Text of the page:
Today I cover three separate stories from Jose Bea. Bea provided among the most bizarre stories and artwork that Warren would feature in its magazines, and these three stories, all of which were written and drawn by him are a perfect representation of his style.
The Picture of Death (Published in Creepy #45, May 1972)
Herbert Wilson, a young painter
makes his way through the Scottish town of Lairg, as he heads back home towards
London. Having difficulty finding a place to sleep due to a monthly celebration
that takes place in the town, Wilson eventually finds an available room at a
small inn. A man at the inn’s bar warns Wilson about the room, claiming nobody
else would take it. Four people who have rented the room have completely disappeared.
The man claims that the disappearances started when a strange man left a
painting as payment for the room. Wilson doesn’t believe him and makes his way
up to the room to sleep that night. He sees the painting, which is elaborately
filled with bizarre creatures and appears influenced by the works of Hieronymus
Bosch. While he doesn’t believe the story about the room, he nonetheless holds
a knife with him as he goes to sleep that night. As he sleeps, the creatures
start making their way out of the painting and towards his bed. Wilson wakes up
with the creatures all around him. The knife he holds has no effect. The
creatures drag the frightened Wilson with them into the painting. Suddenly a
beautiful woman appears before Wilson. The creatures claim she will be his mate
throughout infinity. The woman claims she had also slept in the room. Shortly
afterwards though the woman transforms into a horrible monster, and Wilson
flees. He makes his way past more of the bizarre creatures and begs that they leave
him be. He continues to run until he reaches what seems to be an invisible
barrier, locking him in the world. The next morning a maid goes to the room and
sees it a total mess; believing Wilson to have left early. Spotting the
painting on the wall, slightly crooked, she corrects it, not realizing that
Wilson is now a part of the painting.
Wilson is brought into the painting
to just how bizarre Bea’s work is that I am able to pick other stories that are
as odd as this one is! The story’s initial premise seems quite similar to the
story “Room With A View!” which had appeared in Eerie #3 as drawn by Steve
Ditko and written by Archie Goodwin. Like “The Picture of Death”, that story
features a traveler who stays in a room at an inn for whom no one has lasted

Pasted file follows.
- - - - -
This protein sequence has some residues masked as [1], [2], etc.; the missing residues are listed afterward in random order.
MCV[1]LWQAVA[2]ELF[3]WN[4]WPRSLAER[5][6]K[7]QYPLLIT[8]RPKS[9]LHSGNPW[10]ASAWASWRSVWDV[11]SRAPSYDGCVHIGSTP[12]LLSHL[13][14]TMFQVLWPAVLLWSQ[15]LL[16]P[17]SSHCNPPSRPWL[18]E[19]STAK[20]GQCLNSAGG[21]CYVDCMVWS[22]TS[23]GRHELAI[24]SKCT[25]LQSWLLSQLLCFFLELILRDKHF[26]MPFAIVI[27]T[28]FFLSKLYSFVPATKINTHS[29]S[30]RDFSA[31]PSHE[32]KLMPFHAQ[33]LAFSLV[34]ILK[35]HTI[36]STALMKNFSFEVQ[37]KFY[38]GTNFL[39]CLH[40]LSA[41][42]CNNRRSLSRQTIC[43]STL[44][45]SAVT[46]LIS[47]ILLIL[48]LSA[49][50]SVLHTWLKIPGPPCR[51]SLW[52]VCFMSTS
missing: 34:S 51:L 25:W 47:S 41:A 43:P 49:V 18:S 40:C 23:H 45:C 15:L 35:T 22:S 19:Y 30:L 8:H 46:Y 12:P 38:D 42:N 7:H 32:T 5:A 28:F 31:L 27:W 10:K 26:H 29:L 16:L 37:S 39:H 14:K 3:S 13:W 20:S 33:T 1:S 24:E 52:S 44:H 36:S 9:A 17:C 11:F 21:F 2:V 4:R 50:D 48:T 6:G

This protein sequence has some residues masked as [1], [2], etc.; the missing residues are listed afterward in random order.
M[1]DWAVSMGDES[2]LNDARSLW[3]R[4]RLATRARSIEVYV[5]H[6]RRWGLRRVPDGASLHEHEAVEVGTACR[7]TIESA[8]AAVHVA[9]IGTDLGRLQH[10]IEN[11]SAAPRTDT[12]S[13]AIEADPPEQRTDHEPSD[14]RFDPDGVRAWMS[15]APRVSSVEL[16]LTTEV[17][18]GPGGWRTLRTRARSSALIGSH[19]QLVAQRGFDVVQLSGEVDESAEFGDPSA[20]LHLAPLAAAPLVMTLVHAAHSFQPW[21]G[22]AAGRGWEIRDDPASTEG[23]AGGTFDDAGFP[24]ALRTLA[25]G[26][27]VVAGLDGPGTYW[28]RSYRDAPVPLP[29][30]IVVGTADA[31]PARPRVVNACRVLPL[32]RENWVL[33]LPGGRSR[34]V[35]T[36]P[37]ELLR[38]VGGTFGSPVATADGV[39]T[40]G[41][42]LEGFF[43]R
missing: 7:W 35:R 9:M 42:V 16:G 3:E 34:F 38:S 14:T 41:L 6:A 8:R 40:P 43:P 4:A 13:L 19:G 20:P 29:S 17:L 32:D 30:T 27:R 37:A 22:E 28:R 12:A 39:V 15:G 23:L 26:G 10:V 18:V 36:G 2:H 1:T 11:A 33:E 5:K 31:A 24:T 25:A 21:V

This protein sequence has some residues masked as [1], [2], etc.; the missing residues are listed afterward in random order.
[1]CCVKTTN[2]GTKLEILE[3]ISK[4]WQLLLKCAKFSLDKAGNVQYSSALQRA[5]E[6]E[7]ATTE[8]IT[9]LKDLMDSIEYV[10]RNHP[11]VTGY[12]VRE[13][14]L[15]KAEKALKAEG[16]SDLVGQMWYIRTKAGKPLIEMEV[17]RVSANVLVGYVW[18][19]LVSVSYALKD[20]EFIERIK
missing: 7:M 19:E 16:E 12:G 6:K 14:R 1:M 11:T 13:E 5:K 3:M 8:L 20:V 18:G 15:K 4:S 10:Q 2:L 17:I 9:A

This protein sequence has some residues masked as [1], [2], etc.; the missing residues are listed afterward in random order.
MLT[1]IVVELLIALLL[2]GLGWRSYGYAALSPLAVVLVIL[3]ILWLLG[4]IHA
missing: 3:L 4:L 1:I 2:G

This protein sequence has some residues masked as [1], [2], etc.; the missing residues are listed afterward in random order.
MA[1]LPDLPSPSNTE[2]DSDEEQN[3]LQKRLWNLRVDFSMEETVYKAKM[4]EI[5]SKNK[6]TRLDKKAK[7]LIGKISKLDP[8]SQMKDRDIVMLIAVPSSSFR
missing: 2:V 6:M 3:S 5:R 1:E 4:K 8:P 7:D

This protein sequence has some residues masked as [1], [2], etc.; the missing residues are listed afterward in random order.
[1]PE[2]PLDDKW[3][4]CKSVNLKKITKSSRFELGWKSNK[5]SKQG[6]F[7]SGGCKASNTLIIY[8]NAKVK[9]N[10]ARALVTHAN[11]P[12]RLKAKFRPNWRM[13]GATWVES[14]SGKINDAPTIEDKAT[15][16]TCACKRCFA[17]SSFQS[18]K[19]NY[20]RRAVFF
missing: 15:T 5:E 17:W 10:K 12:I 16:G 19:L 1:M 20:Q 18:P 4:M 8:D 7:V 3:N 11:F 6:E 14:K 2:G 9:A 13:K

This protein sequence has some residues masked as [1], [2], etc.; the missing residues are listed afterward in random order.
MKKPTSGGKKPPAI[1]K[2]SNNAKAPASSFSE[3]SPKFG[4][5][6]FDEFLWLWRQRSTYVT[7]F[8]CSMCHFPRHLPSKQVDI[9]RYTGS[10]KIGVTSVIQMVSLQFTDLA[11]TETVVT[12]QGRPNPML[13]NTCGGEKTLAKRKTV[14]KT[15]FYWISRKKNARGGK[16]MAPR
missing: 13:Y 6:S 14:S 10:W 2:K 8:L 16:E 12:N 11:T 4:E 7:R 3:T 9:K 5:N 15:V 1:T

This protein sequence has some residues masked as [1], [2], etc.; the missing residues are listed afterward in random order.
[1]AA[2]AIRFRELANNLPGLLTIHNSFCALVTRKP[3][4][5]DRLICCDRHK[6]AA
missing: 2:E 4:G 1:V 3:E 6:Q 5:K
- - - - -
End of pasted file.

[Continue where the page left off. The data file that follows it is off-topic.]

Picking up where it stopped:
the night. Each time the traveler looks in the large mirror in the room, more
and more creatures start appearing behind him, until there are too many for him
to bear. A really interesting premise that Bea goes with here and takes to even
further extreme as he introduces a wide variety of bizarre creatures, each
looking stranger than the last. As our protagonist puts it, it is like a Hieronymus
Bosch painting. Across 6 pages we see the creatures overwhelm Wilson and drag
him into the painting.
fun is the sequence where the creatures bring Wilson to a normal-looking woman,
who promptly transforms into a creature just as horrifying as the others.
Across 6 panels we see the woman transform from a beauty into a horrifying
monster, its large mouth open as it it’s going to consume him! This sequence
reminds me of the story “The Closed Door”, also written and drawn by Bea, which
had appeared in issue 10 of the Buru Lan publication Dracula. In that story we
see a sequence where the protagonist is attacked by a horrific looking green
monster which transforms into a human-looking boy. Here we are treated to the
Bea did many stories with bizarre creatures, in no other would we see such a
wide number and range as we get in this one. Bea would years later write and
draw the series “Tales of Peter Hypnos” for which Warren would publish three
stories of, in Eerie #72, 73 and 76. These stories would also feature a
protagonist, this time a young boy, brought into a world of bizarre creatures,
although that series has a more fantastical element to it and isn’t as
horrifying as this story is here.
Creatures crawl out of the painting
The Accursed Flower (Published in Creepy #49, November 1972)
This story takes place in the
City of Cataluna in Spain, a rich city where men’s love of money is inordinate.
A farmer, Jordi Valls works all day on his farm, wishing he had more time to
get everything he wanted done. One of his neighbors tells him to find some
Maneiro roots, and that all his problems will be solved. He speaks to a friend